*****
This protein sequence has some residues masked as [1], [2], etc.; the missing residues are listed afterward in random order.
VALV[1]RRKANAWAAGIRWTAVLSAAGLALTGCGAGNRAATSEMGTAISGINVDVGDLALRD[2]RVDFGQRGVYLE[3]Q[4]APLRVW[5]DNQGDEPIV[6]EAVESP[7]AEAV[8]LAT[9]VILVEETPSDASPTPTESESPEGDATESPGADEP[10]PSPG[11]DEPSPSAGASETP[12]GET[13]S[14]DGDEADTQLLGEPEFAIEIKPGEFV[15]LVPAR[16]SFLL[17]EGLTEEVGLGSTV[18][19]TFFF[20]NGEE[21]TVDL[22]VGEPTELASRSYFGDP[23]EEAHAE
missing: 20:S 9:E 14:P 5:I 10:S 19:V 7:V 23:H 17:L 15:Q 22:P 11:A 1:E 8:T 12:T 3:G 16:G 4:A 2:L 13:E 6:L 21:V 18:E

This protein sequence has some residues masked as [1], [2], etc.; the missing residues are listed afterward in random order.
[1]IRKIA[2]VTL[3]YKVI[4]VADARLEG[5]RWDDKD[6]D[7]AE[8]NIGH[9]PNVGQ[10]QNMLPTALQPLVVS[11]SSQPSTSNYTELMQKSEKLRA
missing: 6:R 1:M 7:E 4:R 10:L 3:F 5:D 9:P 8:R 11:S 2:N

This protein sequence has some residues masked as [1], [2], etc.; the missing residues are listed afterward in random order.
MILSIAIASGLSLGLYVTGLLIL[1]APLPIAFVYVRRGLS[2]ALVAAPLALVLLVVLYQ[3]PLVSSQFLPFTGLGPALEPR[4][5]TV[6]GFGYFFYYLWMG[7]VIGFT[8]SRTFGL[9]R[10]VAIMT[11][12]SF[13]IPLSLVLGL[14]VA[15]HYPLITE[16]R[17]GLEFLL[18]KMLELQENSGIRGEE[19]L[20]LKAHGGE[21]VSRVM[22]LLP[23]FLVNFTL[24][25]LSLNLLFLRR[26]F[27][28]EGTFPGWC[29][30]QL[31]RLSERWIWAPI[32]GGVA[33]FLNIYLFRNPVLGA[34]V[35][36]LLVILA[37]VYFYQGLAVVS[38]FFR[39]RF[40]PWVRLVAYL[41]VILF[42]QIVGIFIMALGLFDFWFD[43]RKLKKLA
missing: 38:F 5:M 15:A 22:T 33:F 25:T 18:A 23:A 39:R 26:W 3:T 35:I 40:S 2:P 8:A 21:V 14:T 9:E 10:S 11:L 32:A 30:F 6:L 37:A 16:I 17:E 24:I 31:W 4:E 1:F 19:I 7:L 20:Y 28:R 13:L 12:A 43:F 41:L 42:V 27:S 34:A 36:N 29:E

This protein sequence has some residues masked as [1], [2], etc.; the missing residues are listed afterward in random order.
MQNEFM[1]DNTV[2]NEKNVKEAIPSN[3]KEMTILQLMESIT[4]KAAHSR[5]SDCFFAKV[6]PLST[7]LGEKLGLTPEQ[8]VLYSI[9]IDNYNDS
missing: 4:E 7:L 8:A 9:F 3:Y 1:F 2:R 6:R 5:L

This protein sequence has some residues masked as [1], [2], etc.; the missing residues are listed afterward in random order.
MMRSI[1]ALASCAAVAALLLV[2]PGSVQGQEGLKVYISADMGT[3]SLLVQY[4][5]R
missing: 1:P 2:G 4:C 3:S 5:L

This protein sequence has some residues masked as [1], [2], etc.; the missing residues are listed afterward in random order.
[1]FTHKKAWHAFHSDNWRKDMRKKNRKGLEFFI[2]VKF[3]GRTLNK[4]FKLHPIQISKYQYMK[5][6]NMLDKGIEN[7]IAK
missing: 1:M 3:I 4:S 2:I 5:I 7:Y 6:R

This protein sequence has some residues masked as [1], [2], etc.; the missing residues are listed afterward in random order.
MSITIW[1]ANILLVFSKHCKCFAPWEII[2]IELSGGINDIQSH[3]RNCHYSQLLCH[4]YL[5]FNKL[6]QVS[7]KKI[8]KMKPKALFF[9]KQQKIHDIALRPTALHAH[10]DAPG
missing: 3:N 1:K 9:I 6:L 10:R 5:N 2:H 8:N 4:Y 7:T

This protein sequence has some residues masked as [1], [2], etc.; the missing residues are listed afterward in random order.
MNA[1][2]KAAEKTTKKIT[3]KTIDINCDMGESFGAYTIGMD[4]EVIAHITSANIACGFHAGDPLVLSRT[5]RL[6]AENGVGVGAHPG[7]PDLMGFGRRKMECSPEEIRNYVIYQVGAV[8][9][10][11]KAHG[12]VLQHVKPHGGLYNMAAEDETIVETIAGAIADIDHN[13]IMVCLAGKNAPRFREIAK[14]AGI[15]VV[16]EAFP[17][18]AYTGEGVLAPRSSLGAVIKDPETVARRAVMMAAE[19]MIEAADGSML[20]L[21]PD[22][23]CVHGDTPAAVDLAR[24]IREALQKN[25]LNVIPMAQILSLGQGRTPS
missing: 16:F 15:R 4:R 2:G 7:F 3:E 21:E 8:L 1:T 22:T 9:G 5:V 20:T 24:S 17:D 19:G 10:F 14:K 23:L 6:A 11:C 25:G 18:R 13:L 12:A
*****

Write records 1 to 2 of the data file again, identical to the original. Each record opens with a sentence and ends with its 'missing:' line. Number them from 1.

This protein sequence has some residues masked as [1], [2], etc.; the missing residues are listed afterward in random order.
VALV[1]RRKANAWAAGIRWTAVLSAAGLALTGCGAGNRAATSEMGTAISGINVDVGDLALRD[2]RVDFGQRGVYLE[3]Q[4]APLRVW[5]DNQGDEPIV[6]EAVESP[7]AEAV[8]LAT[9]VILVEETPSDASPTPTESESPEGDATESPGADEP[10]PSPG[11]DEPSPSAGASETP[12]GET[13]S[14]DGDEADTQLLGEPEFAIEIKPGEFV[15]LVPAR[16]SFLL[17]EGLTEEVGLGSTV[18][19]TFFF[20]NGEE[21]TVDL[22]VGEPTELASRSYFGDP[23]EEAHAE
missing: 20:S 9:E 14:P 5:I 10:S 19:V 7:V 23:H 17:L 15:Q 22:P 11:A 1:E 8:T 12:T 3:G 16:G 4:A 2:L 13:E 6:L 21:V 18:E

This protein sequence has some residues masked as [1], [2], etc.; the missing residues are listed afterward in random order.
[1]IRKIA[2]VTL[3]YKVI[4]VADARLEG[5]RWDDKD[6]D[7]AE[8]NIGH[9]PNVGQ[10]QNMLPTALQPLVVS[11]SSQPSTSNYTELMQKSEKLRA
missing: 6:R 1:M 7:E 4:R 10:L 3:F 5:D 9:P 8:R 11:S 2:N